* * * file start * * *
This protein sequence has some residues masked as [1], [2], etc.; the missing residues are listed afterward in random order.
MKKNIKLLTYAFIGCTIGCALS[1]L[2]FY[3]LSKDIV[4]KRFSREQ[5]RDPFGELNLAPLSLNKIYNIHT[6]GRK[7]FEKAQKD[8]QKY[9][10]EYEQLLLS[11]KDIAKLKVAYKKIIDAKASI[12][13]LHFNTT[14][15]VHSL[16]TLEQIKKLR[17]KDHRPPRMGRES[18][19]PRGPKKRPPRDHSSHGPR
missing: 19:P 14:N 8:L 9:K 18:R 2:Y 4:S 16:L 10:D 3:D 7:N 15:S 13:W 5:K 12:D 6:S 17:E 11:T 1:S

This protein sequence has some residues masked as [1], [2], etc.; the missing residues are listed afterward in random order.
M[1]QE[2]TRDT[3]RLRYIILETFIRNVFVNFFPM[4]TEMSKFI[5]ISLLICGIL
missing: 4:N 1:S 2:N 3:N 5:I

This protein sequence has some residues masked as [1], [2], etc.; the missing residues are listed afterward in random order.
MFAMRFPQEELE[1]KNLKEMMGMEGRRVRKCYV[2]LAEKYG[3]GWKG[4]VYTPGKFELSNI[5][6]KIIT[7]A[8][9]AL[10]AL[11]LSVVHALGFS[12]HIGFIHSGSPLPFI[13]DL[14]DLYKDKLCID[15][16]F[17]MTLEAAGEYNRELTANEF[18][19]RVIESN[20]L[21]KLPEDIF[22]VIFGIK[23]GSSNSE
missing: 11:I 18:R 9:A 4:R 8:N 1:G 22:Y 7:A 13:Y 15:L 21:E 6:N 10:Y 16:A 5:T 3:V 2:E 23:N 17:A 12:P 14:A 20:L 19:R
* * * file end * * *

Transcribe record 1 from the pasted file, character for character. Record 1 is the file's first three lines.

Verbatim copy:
This protein sequence has some residues masked as [1], [2], etc.; the missing residues are listed afterward in random order.
MKKNIKLLTYAFIGCTIGCALS[1]L[2]FY[3]LSKDIV[4]KRFSREQ[5]RDPFGELNLAPLSLNKIYNIHT[6]GRK[7]FEKAQKD[8]QKY[9][10]EYEQLLLS[11]KDIAKLKVAYKKIIDAKASI[12][13]LHFNTT[14][15]VHSL[16]TLEQIKKLR[17]KDHRPPRMGRES[18][19]PRGPKKRPPRDHSSHGPR
missing: 19:P 14:N 8:L 9:K 18:R 2:Y 4:S 16:L 10:D 3:D 7:N 15:S 13:W 5:K 12:D 6:S 17:E 11:T 1:S